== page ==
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An Education Warrior Takes the Fight Higher

November 30, 2003|Howard Blume | Howard Blume is a staff writer for LA Weekly.

When it comes to education, what you think of Richard Riordan depends on your perspective. To John Perez, head of United Teachers-Los Angeles, former Los Angeles Mayor Riordan, who has been appointed state education secretary by Gov. Arnold Schwarzenegger, is a philanthropist with good intentions who went astray. Perez draws the dividing line at the 1997 death of former UTLA President Helen Bernstein, who was Riordan's education advisor.

Until then, Perez said, Riordan and UTLA had been partners in the since-abandoned LEARN reform effort. Riordan also had backed an unsuccessful UTLA-sponsored state initiative that would have limited administrative costs to 5% of a school district's budget.

"When Helen died," said Perez, "Dick Riordan ... went back to being an eccentric millionaire with some very strange ideas about education."

But many of Riordan's notions don't sound strange at all. He says that all children can learn, and that it's criminal for poor children to receive inferior educations in substandard school buildings. What Perez is noting, in essence, is Riordan's split with the teachers union, which has included running school board candidates against those endorsed by teachers. In other words, Riordan has concluded that the best interests of teachers -- or at least of the teachers union -- do not always coincide with the best interests of children. And that, to Perez -- a dedicated, career-long union activist -- is as close to blasphemous eccentricity as anything comes.

Riordan's path, however, is subtler than a pro-union/anti-union dichotomy. All along, he's demonstrated an underlying, persistent passion to improve the fate of children, an impatience with slow, incremental progress and a desire to man the controls of school reform without actually slogging in the trenches. Riordan never shied from bringing money and influence to bear on L.A.'s school system. And he never feared being wrong, inconsistent or contradictory.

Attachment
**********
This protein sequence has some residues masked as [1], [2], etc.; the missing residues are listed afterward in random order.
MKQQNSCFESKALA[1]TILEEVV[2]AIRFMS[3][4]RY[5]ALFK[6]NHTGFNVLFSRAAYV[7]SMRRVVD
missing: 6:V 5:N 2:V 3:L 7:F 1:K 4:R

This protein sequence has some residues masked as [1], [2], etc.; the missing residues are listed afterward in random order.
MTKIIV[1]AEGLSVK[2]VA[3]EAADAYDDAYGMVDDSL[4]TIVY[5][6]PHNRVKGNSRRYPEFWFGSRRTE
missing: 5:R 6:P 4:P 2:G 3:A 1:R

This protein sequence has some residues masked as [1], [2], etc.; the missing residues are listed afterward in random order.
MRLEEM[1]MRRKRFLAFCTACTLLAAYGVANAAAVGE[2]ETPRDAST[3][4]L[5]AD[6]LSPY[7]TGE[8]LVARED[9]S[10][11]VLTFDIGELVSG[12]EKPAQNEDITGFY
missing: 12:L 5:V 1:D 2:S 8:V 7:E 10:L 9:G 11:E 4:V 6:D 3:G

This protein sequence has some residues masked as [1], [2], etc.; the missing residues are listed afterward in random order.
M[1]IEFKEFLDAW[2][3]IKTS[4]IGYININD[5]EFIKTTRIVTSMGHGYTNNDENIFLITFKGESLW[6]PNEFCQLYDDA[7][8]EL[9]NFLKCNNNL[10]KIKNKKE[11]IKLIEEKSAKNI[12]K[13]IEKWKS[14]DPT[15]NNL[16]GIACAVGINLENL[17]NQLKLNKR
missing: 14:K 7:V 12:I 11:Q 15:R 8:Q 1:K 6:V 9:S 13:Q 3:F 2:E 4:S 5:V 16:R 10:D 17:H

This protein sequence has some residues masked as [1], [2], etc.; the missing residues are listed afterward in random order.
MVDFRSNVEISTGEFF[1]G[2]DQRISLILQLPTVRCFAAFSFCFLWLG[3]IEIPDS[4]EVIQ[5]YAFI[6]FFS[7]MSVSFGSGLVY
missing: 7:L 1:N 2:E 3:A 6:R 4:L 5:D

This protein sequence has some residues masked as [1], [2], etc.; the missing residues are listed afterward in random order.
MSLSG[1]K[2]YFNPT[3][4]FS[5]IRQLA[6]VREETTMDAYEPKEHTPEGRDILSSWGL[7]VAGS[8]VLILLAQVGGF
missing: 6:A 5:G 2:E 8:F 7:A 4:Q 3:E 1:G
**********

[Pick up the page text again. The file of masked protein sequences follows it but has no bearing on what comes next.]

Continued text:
His early philanthropy focused on putting computers into schools -- a technological cure that failed because schools suffered from more stubbornly complex ailments. Of course, Riordan wasn't the only one who hoped that computers would make everything better, only to find that educrats couldn't even do computers right -- schools didn't keep them safe, and they didn't train teachers how to use them.

Riordan then decided that leadership was the problem, and his alliance with UTLA took that issue head on. LEARN, the acronym by which most people knew the Los Angeles Educational Alliance for Restructuring Now, was supposed to fix schools by putting teachers, parents and the wider school community jointly in charge of what happened at an individual school. Business leaders such as Riordan liked LEARN because they believed it embraced the notion that better management, not more money, was key.

For her part, Bernstein liked LEARN because it put teachers in leadership roles at schools. And she also saw great potential in focusing the entire community on improving schools, attention she believed would ultimately demonstrate that more money was indeed part of the solution. The LEARN model has since been abandoned, though vestiges remain -- some schools still use its process to choose principals. Riordan, who became mayor in 1993 just as LEARN was spreading across the Los Angeles Unified School District, eventually turned his attention elsewhere.

One such effort was his collaboration with the LAUSD to find available land where small schools serving the early primary grades could be built. The effort was a pitifully puny response to a school-facilities crisis, but that wasn't exactly Riordan's fault. The school district itself had quietly allowed school overcrowding to surge out of control.

During this period, Riordan enthusiastically embraced the notion that schools should run like businesses, and that out-of-date, out-of-touch school bureaucrats had to transform themselves into cutting-edge CEOs. Then followed a series of top-secret training sessions for senior administrators over more than 18 months provided by McKinsey & Co., a top business-consulting firm. Riordan never seemed to question the imperfect school-as-business paradigm, even as the metaphor was strained by the Enron scandal and its many successors.

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